Table_2_Association of T2/S-RNase With Self-Incompatibility of Japanese Citrus Accessions Examined by Transcriptomic, Phylogenetic, and Genetic Approa.XLSX (17.39 MB)
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Table_2_Association of T2/S-RNase With Self-Incompatibility of Japanese Citrus Accessions Examined by Transcriptomic, Phylogenetic, and Genetic Approaches.XLSX

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posted on 12.02.2021, 16:14 by Chitose Honsho, Koichiro Ushijima, Misa Anraku, Shuji Ishimura, Qibin Yu, Frederick G. Gmitter, Takuya Tetsumura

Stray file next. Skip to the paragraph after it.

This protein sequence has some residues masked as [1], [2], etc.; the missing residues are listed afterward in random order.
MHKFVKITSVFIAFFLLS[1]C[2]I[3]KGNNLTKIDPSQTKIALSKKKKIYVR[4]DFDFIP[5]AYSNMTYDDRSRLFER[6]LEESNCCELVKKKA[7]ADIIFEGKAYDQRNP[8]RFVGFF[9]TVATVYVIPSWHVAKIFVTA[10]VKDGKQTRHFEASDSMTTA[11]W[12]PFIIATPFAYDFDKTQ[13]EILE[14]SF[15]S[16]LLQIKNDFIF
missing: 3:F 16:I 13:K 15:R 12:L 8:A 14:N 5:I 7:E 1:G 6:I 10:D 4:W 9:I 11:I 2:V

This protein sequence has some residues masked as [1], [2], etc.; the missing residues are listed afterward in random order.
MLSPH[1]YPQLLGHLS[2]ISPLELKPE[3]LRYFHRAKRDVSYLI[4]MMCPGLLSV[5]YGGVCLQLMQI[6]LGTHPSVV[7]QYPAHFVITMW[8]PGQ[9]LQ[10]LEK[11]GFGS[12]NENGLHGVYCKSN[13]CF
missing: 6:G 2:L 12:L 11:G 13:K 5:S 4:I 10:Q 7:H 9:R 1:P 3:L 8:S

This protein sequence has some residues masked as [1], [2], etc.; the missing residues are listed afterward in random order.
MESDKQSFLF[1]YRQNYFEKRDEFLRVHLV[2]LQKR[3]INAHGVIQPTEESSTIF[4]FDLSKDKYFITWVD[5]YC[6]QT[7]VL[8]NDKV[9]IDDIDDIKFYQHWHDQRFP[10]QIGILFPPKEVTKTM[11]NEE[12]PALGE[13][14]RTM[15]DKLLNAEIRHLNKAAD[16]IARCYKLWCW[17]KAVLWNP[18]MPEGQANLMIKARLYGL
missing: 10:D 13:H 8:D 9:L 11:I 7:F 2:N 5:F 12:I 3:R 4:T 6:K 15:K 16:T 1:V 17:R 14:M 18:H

Several citrus varieties show gametophytic self-incompatibility (GSI), which can contribute to seedless fruit production in several cultivars. This study investigated the genes regulating this trait through RNA-seq performed using styles collected from the flowers of Japanese citrus cultivars ‘Hyuganatsu,' ‘Tosabuntan,' ‘Hassaku,' ‘Banpeiyu,' and ‘Sweet Spring'. We screened the transcripts of putative T2 RNases, i.e., the protein family including all S-RNases from S-RNase-based GSI plants, and constructed a phylogenetic tree using the screened T2 RNases and S-RNases retrieved from citrus genome databases and a public database. Three major clusters (class I–III) were formed, among which, the class III cluster contained family specific subclusters formed by S-RNase and a citrus-specific cluster monophyletic to the S-RNase clusters. From the citrus class III cluster, six transcripts were consistent with the S haplotypes previously determined in Japanese citrus accessions, sharing characteristics such as isoelectric point, extracellular localization, molecular weight, intron number and position, and tissue-specific expression with S-RNases. One T2 RNase gene in self-incompatible Hyuganatsu was significantly down-regulated in the styles of a self-compatible mutant of Hyuganatsu in RNA-seq and qPCR analyses. In addition, the inheritance pattern of some T2 RNase genes was consistent with the pattern of the S haplotype in the progeny population of Hyuganatsu and Tosabuntan. As all results supported citrus self-incompatibility being based on S-RNase, we believe that six T2 RNase genes were S-RNases. The homology comparison between the six T2 RNases and S-RNases recently reported in Chinese citrus revealed that three out of six T2 RNases were identical to S-RNases from Chinese citrus. Thus, the other three T2 RNases were finally concluded to be novel citrus S-RNases involved in self-incompatibility.

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